No Internet connection? That’s not good if you’re a VA. You need to do something about it.
“You must be living in a rich village because you got Fibr,” Jomar told me minutes before the February 10, 2014 webinar where I shared my VA story for the second time. He was referring to my Internet connection.
Let me make this clear: Yes, I live in a village. But it’s not called Ayala Alabang (but my proximity in that area is one commute only). I live in a simple village that just luckily is slowly getting Fibr-d.
I am no longer having Internet connection concerns (just a few minor hiccups now and then) since I signed up for it.
I was too far from seven months ago, where I had sleepless nights and zombie-like days just to get the best connection.
Here’s a story of why an exceptional Internet connection is a GREAT MUST-HAVE if you want to be a VA.
For two years, my Internet service provider depended on a mobile signal.
If you’d get to visit our house, you’ll see a tall metal stick in the roof (it’s there until now; my former Internet service provider has not returned to take it down). It was set up so I could get a better signal.
My previous Internet provider served me well. I was able to update my VA portfolio, apply to many jobs until my ODesk job application list reached it quota, and I got to be a guest in Jomar’s webinar. Hey, I even got my first part-time VA job with it!
Then, late last year, I was hired as a part-time VA (social media manager) for Social Metric Pte Ltd.
My Internet connection could not keep up.
During the last few months before I got the VA gig, I observed that it was connection difficulties were just so, well, difficult, during nights. The only time I can connect well is either day (which is I could not do because I still had my full-time government work during that time) or after midnight.
When the social media manager tasks demanded focus and time, I had no choice but to work at early midnight or dawn.
At first, I thought I could catch up sleep during lunch break and on weekends. Somehow, I survived.
Later on, I couldn’t keep up anymore. The Internet concern was no longer just a concern. I felt like a zombie and I couldn’t focus. I remembered asking my former co-workers to repeat what they said because not a word entered my brain.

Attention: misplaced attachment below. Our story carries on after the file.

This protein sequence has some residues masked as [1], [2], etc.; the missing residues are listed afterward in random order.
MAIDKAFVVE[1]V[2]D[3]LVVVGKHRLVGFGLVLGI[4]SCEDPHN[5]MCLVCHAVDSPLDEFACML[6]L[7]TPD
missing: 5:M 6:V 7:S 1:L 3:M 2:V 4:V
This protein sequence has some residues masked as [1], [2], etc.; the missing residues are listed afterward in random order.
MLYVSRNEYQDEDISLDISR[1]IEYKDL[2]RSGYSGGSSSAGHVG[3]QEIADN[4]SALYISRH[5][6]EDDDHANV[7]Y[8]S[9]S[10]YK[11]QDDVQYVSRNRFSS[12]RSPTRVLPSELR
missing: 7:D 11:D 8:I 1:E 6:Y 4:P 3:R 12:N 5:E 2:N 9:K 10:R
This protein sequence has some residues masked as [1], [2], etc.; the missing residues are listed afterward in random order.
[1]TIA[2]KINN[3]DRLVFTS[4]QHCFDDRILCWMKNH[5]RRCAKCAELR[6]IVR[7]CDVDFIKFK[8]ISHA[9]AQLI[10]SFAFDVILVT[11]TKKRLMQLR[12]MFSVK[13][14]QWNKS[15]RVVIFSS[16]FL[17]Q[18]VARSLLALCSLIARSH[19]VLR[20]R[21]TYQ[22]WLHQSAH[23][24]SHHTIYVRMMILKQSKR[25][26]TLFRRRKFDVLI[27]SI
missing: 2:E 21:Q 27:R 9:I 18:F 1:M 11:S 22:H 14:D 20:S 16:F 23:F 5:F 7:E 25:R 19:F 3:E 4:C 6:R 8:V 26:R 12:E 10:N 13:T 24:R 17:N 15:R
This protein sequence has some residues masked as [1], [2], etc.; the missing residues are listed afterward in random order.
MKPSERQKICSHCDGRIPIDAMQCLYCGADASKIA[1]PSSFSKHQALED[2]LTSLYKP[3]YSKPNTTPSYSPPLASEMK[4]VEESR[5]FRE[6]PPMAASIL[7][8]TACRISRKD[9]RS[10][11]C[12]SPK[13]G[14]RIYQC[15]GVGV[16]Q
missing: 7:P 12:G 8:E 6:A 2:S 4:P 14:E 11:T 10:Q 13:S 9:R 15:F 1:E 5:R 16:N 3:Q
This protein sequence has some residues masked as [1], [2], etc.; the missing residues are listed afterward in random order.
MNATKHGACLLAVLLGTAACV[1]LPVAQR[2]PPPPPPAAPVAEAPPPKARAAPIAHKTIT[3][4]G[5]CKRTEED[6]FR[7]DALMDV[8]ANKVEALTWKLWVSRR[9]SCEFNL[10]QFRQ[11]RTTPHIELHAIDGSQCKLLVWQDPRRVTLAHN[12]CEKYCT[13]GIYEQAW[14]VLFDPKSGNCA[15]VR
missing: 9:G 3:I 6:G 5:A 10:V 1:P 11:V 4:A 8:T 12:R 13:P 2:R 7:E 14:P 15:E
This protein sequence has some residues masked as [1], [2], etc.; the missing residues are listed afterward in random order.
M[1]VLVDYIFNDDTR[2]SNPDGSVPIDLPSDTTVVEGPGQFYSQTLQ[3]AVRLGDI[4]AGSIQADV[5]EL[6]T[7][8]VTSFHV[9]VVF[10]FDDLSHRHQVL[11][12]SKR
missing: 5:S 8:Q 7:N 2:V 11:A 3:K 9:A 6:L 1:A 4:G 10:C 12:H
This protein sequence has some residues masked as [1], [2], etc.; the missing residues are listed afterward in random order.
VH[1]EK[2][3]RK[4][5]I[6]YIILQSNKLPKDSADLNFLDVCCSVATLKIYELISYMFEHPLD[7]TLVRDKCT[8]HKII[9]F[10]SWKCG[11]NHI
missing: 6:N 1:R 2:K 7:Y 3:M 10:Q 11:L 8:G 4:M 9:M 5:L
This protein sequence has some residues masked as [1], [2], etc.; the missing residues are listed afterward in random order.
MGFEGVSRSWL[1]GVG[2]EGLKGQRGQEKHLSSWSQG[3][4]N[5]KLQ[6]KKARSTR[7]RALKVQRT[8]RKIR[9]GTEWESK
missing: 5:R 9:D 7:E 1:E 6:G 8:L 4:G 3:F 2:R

I found myself up banging my mouse on some days and frowning at each re-setting of the router on other days.
The last string happened one night in January, when my conversation with my colleague was suddenly cut off. I never got back on the line after impatiently re-setting my router for close to one hour.
It was embarrassing! To think that he’s in Singapore totally made it humiliating (my VA gig is based in Singapore, the land of fastest Internet connection in the world).
That was it. I declared an Internet War with my earlier provider.
I had to do something. If I don’t win the war, I’d lose my VA gig. During that time, I already took their offer to work full-time.
I know I can win this war. I just had to act immediately.
So even with less sleep, I frequented the nearest PLDT office to apply for a new Internet connection. I felt it was just prompt, as my old Internet service contract will end in a month.
The woman in the PLDT office told me that what is offered in our area is PLDT Fibr. I told her that I was not applying for that; I preferred MyDSL. She said that I could no longer get that because eventually, MyDSL will be phased out to give way to Fibr connection in our area. Later on, I learned that three neighbors recently got Fibr-d, too.
I don’t have much of a choice, do I?
I also thought of my VA work, the turnovers and paper works that I started doing after I sent my resignation letter at my government job, plus the preparations for the home office. They were taking my wits.
So I signed the application paper for Fibr.
I had to endure two more weeks of sleepless nights. Finally, on the first Sunday of February 2014, I got Fibr-d.
Since then, I got to sleep well at night.
I can watch YouTube videos of the Backstreet Boys without the buffer (sorry, I’m a big fan).
I can talk to you on Skype for hours.
I no longer have to tell myself that I need to download some learning stuff because I can listen to them while working. All I do is hit the Play button.
The Internet War was over. I won.
Let me make another clearance: this is not a promotional story for Fibr. It just so happened that it’s the best Internet service provider in my area.
What I want you to take from this story is this: if you want to have an exceptional VA career, you need to invest on an exceptional Internet connection.
It would take some research such as surveying the neighbors and asking important questions to each potential service provider (yes, visiting every provider’s store in the mall!), but it’s sure worth it.
One more thing: you may say that I’m paying a premium for my Internet. I am. And I can honestly tell you that it hurts to pay a premium for an Internet in the Philippines. Guess what, it’s another worthy topic. But if you would always think about the hurt, you’ll lose many chances on earning big in the Internet.
Especially if you declared war against financial woes.
Photo credit: http://bit.ly/1ksH7n9